We will not confine ourselves to optimising technical and musical details, but after taking stock of your personal “status quo”, together we will define the repertoire of your choice, so that you will be able to achieve your goal within the set period of six months.
In addition to topics such as body balance, nail files and recording training, we will continue to focus on the music and to engage intensively with each work in your repertoire from a technical and musical point of view.
We will use your ideas and examine and elaborate them in the light of all artistic criteria. Just as a friendly and helpful conductor brings his orchestra to new heights, I will help you to hone your guitar playing skills to perfection.
I will guide you to your personal musical goals with the WULFIN LIESKE ARTISTIC MENTORING programme. To do so, I will look at you as a whole individual and guide you to new artistic heights.
On completing the ARTISTIC MENTORING programme, you will have acquired a new and sound grounding in posture, playing technique, sound production, music theory, composition, stylistics and interpretation. We will document your new artistic standing with a recording of your desired repertoire.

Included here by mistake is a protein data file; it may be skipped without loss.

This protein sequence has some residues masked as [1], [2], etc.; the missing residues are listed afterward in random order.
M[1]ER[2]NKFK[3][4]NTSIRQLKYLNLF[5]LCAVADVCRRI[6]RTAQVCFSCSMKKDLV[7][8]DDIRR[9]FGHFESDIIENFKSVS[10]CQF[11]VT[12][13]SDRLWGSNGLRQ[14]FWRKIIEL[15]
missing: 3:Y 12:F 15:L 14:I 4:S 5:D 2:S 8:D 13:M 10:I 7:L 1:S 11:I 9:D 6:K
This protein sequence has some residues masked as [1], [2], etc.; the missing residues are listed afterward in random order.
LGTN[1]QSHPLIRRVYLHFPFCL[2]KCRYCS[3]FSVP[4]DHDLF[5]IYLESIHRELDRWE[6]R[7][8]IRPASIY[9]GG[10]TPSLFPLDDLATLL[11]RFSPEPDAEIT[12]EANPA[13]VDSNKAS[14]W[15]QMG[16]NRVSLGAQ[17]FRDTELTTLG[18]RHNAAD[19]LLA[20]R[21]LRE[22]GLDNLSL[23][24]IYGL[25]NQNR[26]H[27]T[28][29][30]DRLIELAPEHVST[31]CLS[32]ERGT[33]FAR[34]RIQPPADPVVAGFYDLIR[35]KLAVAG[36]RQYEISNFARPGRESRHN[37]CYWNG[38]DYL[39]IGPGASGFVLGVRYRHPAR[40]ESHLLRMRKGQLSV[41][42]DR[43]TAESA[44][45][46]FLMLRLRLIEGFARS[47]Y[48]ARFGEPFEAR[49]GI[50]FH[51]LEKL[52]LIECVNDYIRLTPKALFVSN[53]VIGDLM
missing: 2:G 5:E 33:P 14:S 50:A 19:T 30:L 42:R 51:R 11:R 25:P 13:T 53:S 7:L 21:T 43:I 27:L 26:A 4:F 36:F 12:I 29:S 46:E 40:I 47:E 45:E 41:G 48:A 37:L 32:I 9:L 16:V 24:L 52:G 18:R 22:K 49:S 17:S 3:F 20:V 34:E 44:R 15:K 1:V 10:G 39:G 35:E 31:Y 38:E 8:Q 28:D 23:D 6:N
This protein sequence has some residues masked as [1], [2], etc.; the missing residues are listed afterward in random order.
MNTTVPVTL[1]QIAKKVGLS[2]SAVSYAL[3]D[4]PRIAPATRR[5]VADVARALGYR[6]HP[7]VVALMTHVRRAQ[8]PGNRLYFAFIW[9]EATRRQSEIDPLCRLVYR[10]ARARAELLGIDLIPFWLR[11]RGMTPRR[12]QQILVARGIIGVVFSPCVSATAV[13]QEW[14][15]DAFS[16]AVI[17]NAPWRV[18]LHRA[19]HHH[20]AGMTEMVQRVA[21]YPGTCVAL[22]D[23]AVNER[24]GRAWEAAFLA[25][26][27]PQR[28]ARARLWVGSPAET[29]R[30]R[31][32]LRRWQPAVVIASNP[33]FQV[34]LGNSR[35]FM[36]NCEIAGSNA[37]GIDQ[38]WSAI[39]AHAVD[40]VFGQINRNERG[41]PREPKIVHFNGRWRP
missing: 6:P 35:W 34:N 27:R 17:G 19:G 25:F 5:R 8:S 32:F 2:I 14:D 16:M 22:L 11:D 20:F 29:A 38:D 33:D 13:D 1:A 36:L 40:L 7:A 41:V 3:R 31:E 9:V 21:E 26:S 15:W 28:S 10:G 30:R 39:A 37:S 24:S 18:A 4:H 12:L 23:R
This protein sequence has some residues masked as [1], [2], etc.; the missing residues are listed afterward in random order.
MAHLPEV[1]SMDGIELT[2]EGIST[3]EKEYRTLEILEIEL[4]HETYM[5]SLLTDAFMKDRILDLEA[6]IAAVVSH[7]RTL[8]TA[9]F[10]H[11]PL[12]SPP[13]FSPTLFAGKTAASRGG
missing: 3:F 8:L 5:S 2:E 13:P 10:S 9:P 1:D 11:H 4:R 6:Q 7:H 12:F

If you are, we can discuss how I can support you in an initial personal interview.
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Wulfin Lieske plays the world’s most famous guitar, the 1856 “La Leona” by Antonio de Torres.
As the son of a singer and a cellist, Wulfin Lieske quickly found his own access to music through the guitar, improvisation and composing from an early age. While studying at Cologne University of Music with Prof. Hubert Käppel and with Oscar Ghiglia in Gargano, Italy, he won the Segovia competition in Almuñecar and in Alicante, Spain. After his concert exam, he took up an appointment at the Hamburg University of Music. His artistic partners include Gidon Kremer, Astor Piazzolla, the Hilliard Ensemble, William Barton and the clarinettist, Diego Anibál Montes.
He has released more than twenty international award-winning solo albums on EMI Classics, Warner, Oehms Classics, Challenge Records and many other labels. For the 2000 World Exhibition in Hanover, Wulfin Lieske composed the oratory “Over the Waters”. In 2013, his “Dreamtime” Requiem was premièred with the WDR Symphony Orchestra at the Cologne Philharmonic. The première of his stage music “The Magic Four” by and with Milan Sládek, Pantomime, took place in 2019 at the Bratislava National Theatre. His compositional oeuvre includes works for guitar, piano, choir and orchestra.
In 2019, he composed 12 concert studies entitled “The Arpeggio Experience”. An acknowledged expert in Old Spanish guitars and artistic mentor, Wulfin Lieske supports guitarists in their creative development worldwide.